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After defeat of IS, Iraq needs economic rejuvenation

After defeat of IS, Iraq needs economic rejuvenation
As Islamic State is defeated in Iraq and Syria, a chance for stable political future in this region is about to begin.  
Mina Al-Oraibi, a senior fellow at the Institute for State Effectiveness, stated that there is no reason to think Iraq is only benefitted due to defeat of ISIS, it can provide economic boost as well as peace to the whole world.  
US government is expected to provide $2 billion aid to Iraq. However, this money is required to be distributed in various industrial sectors.  
Ms. Al-Oraibi, a scholar, explained that the region needs humanitarian aids to revive from post-ISIS trauma.
Liberated territories still need security forces that will be acceptable for locals, displaced populations need to return to their homes and towns have to be rebuilt. The most important thing is driving out ISIS from Mosul, an important city of Iraq.
Security forces of Iraqi government have made several attempts to drive out ISIS. The US has also given commitment to send 560 more troops to Iraq. While Iraqi and U.S. officials have not announced a date for an offensive, Prime Minister Haider Al-Abadi wants to enter Mosul by October. The city is “strategic” and there will be a focus on the military push to recapture it, said Ms. Al-Oraibi.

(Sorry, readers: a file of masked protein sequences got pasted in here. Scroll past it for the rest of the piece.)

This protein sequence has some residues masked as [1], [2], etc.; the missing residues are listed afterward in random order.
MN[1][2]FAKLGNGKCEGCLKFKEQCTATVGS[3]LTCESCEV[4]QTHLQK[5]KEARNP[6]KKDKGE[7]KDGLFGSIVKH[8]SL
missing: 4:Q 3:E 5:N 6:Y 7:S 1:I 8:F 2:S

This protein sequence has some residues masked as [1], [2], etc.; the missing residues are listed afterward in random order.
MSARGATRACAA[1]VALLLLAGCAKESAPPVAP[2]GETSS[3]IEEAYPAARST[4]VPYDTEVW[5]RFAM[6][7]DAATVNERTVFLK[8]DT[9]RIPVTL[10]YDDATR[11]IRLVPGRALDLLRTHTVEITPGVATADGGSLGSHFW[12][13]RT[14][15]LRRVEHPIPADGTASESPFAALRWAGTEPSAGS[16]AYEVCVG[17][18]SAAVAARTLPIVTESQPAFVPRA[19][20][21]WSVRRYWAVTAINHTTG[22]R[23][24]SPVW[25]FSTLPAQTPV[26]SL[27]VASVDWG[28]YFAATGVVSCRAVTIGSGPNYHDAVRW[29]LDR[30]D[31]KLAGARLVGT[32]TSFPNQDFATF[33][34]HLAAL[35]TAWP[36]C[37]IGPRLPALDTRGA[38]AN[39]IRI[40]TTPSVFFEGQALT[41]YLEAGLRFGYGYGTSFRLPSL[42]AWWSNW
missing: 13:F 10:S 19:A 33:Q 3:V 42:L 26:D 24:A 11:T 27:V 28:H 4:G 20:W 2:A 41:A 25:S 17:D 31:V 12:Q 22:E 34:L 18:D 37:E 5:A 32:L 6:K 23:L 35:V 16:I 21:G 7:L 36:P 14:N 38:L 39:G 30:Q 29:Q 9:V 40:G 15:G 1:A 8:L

Salim Al-Jabouri, speaker of the Iraqi Council of Representatives, stated that Iraq needs continuous aids from the world. Mr. Al-Jabouri expressed his gratitude for the aid provided to Iraq by the international community and stressed the importance of using these funds for reconstruction.
Ms. Al-Oraibi said, “Building trust and organizing communities will be the biggest challenge but the most important component for long-term success.”
The creation of jobs in liberated areas needs to be a focus along with providing stable, trustworthy security forces. The government will have to show that the politics are working and Baghdad will have to rebuild a relationship with citizens, especially those who were forced to leave their homes because of ISIS.
Bilal Wahab, assistant professor at the American University of Iraq, said that Kurdistan also needs to resolve issues in order to remain a beacon of hope in an otherwise turmoil and volatile region.
He also appreciated Kurds for ‘standing their grounds’ during fight against ISIS. Now, the region needs economic reforms for success in future.  
There will need to be a reduction of Erbil’s control on the economy as well as clear division and sharing of oil revenues, said Mr. Wahab. If not, he warned that conditions will allow for the emergence of a new terrorists group — just how the Islamic State emerged after the defeat of al Qaeda.
At their strongest, the Islamic State captured 30 percent to 40 percent of Iraqi territory. While it has reduced to less than 10 percent now, radical Islamists continue to inflict damage throughout the region.
Most recently, the Islamic State has claimed responsibility for attacks in Orlando, Florida; Nice, France; and central Baghdad.
Recapturing Mosul from ISIS will be a real test for armed forces of Iraq.
Updated 28 Jul 2016 | Soruce: The Washington Times | By S.Seal
Child Aid International